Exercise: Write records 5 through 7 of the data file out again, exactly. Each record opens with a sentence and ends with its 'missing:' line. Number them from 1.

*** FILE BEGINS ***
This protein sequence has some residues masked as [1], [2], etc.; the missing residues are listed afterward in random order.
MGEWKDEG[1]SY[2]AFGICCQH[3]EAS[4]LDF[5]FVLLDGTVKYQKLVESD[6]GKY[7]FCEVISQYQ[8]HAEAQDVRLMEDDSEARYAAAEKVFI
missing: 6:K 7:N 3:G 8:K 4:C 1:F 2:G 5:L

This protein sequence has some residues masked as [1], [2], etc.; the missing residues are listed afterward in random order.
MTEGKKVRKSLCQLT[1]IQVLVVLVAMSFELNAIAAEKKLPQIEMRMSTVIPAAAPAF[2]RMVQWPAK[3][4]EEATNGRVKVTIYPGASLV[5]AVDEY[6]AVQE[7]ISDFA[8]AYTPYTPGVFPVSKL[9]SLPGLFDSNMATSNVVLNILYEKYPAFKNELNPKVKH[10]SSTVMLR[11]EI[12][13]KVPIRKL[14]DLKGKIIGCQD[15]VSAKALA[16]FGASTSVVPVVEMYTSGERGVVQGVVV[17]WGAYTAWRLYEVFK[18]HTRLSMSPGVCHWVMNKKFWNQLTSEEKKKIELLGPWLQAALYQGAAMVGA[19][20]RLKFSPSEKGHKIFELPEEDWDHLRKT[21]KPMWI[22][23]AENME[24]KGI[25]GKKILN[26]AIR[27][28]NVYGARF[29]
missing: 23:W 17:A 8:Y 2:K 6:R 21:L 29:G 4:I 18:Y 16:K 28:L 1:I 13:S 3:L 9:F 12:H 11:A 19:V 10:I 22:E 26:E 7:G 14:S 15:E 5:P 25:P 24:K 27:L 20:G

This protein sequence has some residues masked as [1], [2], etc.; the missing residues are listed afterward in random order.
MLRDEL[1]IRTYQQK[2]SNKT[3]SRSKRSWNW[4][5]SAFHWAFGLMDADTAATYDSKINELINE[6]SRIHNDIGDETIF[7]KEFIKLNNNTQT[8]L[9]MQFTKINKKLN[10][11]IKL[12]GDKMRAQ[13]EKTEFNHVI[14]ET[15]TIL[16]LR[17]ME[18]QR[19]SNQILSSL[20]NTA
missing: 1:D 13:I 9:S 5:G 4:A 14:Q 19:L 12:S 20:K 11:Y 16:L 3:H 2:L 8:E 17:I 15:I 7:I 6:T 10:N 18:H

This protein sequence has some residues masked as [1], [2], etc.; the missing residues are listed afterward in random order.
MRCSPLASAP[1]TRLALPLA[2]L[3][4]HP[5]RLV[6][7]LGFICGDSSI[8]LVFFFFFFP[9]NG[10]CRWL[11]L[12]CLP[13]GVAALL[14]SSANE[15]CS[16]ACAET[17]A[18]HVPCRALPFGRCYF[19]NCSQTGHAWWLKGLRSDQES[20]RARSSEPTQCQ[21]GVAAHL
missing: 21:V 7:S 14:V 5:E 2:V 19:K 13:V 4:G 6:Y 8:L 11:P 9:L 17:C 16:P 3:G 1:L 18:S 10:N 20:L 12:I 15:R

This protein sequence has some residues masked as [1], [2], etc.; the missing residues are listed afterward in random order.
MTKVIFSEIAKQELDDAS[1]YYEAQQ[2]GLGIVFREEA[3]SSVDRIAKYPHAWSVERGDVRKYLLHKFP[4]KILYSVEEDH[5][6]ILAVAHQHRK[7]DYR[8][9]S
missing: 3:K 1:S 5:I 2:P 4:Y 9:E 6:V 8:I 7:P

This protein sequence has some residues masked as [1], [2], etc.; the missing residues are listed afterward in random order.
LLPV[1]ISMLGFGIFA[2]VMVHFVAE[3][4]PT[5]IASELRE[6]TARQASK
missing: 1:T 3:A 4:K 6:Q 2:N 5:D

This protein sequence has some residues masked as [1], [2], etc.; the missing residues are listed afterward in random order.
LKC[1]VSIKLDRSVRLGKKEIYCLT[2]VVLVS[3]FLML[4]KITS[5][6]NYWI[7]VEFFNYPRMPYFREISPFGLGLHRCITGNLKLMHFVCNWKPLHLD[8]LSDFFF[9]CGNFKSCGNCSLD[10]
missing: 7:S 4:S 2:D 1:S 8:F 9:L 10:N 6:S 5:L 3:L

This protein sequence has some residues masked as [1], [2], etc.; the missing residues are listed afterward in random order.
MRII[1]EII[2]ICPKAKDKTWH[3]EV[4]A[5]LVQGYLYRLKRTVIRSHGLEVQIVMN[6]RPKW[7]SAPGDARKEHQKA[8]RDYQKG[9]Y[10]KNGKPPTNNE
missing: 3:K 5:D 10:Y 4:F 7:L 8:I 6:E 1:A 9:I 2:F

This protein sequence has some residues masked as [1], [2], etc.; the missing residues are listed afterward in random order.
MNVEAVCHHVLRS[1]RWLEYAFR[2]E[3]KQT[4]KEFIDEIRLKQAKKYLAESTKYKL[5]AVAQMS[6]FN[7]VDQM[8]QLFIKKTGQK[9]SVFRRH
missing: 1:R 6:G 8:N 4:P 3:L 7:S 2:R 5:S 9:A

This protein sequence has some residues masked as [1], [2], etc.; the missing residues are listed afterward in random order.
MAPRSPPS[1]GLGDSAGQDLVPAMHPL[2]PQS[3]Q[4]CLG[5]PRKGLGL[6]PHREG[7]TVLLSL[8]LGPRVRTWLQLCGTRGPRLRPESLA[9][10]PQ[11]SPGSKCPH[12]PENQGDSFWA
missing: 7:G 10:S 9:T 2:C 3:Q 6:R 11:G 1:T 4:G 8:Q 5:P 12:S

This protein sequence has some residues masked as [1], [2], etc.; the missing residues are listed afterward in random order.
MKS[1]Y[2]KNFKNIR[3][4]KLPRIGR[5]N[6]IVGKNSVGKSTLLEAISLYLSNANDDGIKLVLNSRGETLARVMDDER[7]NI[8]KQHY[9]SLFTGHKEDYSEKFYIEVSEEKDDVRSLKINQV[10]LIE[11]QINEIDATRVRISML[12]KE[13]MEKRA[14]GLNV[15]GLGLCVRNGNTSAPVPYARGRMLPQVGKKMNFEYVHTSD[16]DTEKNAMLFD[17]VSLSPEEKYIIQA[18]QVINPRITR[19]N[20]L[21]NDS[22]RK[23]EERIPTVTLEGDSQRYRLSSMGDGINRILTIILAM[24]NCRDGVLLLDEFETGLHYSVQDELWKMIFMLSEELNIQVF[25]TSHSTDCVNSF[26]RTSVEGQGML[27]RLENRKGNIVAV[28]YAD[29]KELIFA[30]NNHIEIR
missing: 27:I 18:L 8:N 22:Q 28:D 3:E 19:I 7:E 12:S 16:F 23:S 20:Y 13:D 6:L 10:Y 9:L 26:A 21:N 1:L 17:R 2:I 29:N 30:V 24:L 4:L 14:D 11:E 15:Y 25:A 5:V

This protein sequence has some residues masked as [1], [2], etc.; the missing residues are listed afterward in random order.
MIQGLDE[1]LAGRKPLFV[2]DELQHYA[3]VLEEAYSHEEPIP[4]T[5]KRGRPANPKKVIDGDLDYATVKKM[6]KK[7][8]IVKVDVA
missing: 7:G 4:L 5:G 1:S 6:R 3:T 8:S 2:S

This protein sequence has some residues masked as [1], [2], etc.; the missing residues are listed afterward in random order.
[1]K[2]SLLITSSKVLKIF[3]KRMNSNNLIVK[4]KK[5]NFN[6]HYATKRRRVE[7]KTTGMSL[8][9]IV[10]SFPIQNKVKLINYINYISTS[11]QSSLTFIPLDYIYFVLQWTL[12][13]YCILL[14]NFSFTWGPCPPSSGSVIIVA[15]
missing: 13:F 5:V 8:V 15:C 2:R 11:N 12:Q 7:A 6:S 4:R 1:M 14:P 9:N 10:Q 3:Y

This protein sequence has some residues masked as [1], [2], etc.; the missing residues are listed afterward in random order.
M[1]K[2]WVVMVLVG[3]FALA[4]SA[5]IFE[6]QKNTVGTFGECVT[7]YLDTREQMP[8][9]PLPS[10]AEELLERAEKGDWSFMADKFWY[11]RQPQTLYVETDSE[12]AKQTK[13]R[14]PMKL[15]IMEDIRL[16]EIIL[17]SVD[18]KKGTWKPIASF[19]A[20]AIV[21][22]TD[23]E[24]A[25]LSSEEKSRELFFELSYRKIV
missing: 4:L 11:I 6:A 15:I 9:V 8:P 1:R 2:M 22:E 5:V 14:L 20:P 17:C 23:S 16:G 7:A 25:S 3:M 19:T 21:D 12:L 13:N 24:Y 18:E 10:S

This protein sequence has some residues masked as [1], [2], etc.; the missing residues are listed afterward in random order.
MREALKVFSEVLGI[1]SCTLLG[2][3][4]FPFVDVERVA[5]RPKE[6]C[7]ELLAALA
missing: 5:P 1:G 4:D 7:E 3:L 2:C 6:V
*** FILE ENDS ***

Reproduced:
This protein sequence has some residues masked as [1], [2], etc.; the missing residues are listed afterward in random order.
MTKVIFSEIAKQELDDAS[1]YYEAQQ[2]GLGIVFREEA[3]SSVDRIAKYPHAWSVERGDVRKYLLHKFP[4]KILYSVEEDH[5][6]ILAVAHQHRK[7]DYR[8][9]S
missing: 3:K 1:S 5:I 2:P 4:Y 9:E 6:V 8:I 7:P

This protein sequence has some residues masked as [1], [2], etc.; the missing residues are listed afterward in random order.
LLPV[1]ISMLGFGIFA[2]VMVHFVAE[3][4]PT[5]IASELRE[6]TARQASK
missing: 1:T 3:A 4:K 6:Q 2:N 5:D

This protein sequence has some residues masked as [1], [2], etc.; the missing residues are listed afterward in random order.
LKC[1]VSIKLDRSVRLGKKEIYCLT[2]VVLVS[3]FLML[4]KITS[5][6]NYWI[7]VEFFNYPRMPYFREISPFGLGLHRCITGNLKLMHFVCNWKPLHLD[8]LSDFFF[9]CGNFKSCGNCSLD[10]
missing: 7:S 4:S 2:D 1:S 8:F 9:L 10:N 6:S 5:L 3:L